In his latest for the Lehrhaus, Dan Ornstein creatively imagines the story of the Talmudic sage Rabbi Yohanan through his teachings on the Book of Job. The short story is followed by a reflection on the methodology and power of "contemporary midrash."
Jonah Mac Gelfand explores the neo-Hasidic theology of obligation to do mitzvot that emerges from the fascinating writings of Rabbi Arthur Green.
Yakov Nagen's Soul of the Mishna contains a wealth of readings that combine academic, literary, and spiritual perspectives on the Mishnah, writes Richard Hidary. Read the full review of the book, now accessible to an English-speaking audience, in our latest at the Lehrhaus.
Miriam Zami’s essay, runner-up to Hadar's annual Ateret Zvi Prize, uncovers the political and theological resistance of Rabbi Akiva’s laughter in the wake of the destruction of the Temple.
Ben Greenfield’s essay, winner of Hadar's annual Ateret Zvi Prize, explores why Hazal chose to situate Hilkhot Aveilut in tractate Moed Katan.
Aton Holzer explores the inscrutability of the Mitzvah of Shofar.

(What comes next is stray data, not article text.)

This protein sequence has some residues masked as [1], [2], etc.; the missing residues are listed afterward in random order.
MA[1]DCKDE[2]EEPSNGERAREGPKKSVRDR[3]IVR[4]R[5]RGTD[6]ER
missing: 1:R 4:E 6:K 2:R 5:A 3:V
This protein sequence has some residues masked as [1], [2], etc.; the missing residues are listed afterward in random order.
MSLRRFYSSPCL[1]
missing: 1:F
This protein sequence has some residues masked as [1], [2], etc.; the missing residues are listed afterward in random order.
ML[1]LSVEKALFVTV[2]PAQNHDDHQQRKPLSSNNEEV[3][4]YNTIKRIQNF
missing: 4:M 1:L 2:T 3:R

Elinatan Kupferberg argues that the boundaries between Torah and Madda have blurred and evolved throughout Jewish intellectual history. This erudite analysis upends our assumptions about Torah u-Madda and breathtakingly reimagines its past, present, and future.
Yisroel Ben-Porat offers historical, hashkafic, and personal reflections on what’s often called the “Judeo-Christian” tradition and whether a Torah u-Madda outlook can embrace the study of Christianity.
Dan Ornstein explains how three Talmudic stories about mishloah manot and matanot le-evyonim on Purim can sensitize us to how to relate to the recipients of these gifts.
Atara Cohen considers the theological implications of the Talmud’s surprising majority opinion as to how the Messiah will come.